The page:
So now we will drive Jessica to the airport in Naples early in the morning on the 14th and go back again on the 15th in the afternoon for our flight to Catania. We are very excited to see our "Bella Sicilia" and spend a little more time with our lovely, generous friends, maybe even take walk on the beach in Marina di Ragusa, stroll around Ragusa Ibla, or nibble a few cannoli in Modica, who knows. We are very excited and indeed fortunate.

A presto,
Rosemary e Robert

Watercolors of the Villa Cimbrone

Entrance to the hotel part of the Villa (urban sketches)

Ravello's Cattedrale in the main piazza at dusk

Gazebo in a little courtyard of the Villa

Main entrance gate to the Villa from the inside looking out

Villa Cimbrone, Ravello 2.11.07

A few weeks ago we went back to the Amalfi Coast town of Ravello, one of our favorite cities here. It sits high above the coast and the views from the gardens at Villa Rufulo are breathtaking. A few days before we had taken a drive in the afternoon and spent a short amount of town wandering in the gardens of the other lovely Villa, the Villa Cimbrone. This is a very high-end hotel, built by an English lord in the late 1800s with an absolutely stunning view of the coast and lots of charming little corners, to while away an afternoon.

It is about a 10-minute walk uphill to reach the Villa from the main piazza, but they also have a helicopter pad for those guests who can afford to be escorted from the airport directly to the Villa without having to deal with the rest of the tourists schlepping their suitcases from the bus. The Clinton's have stayed here among other famous personalities like Greta Garbo, but they also open their doors to tourists who, for around 5 euros a head, can wander the grounds and appreciate the views. We imagine that if their guests are high profile enough, they must curtail this type of visit. It is lovely and understated and we found that we lost the light before we were ready to leave and promised to return, for me to paint and for Bob to take more photos.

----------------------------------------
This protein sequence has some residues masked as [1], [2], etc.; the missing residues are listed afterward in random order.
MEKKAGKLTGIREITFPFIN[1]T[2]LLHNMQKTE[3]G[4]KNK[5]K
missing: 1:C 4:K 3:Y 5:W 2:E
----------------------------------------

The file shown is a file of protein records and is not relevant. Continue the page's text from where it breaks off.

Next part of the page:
We spent several hours on our next visit with a beautiful blue sky and puffy white clouds overhead. I had a delightful time sitting on the bench and studying the beautiful details of the gates and doors and flowerpots on steps decorated with ceramic tiles. Bob spent his time blissfully focusing his camera lens on all the lovely details of the place and before we knew it, the light was fading once again and it was time to go.

Signs of winter are still apparent. Many trees are still bare and the rose bushes are only beginning to think about sending buds out. But we think it will not be long before this sleeping paradise comes to life and hope to return before the end of March and perhaps catch a glimpse of spring's awakening in this secret garden.

Buona sera,
Rosemary e Roberto

Sunday, February 25, 2007

Selling our car 2.21.07

The insurance on our Toyota Yaris runs out on the 15th of March. We will be heading home to the states on the 5th of April, which meant we either had to extend our insurance for another month (not sure how do-able that would be) or sell the car and spend the last few weeks riding buses and what not. The simple answer was to try to sell the car sooner rather than later and we put out the word. We told all of our neighbors that we were selling it, consulting them on price and how to go about this. Martine said we could put a notice in her coffee bar and Nunzia said her brother had some connections with a used car place in Cava di Tirreni and also suggested we put a sign “Vendesi” (for sale) in the car window. She even let us put her phone number on the sign so that she could field calls from locals since we were worried about answering technical questions on the phone. She made us write down all the car’s specifications for her and for her brother as well.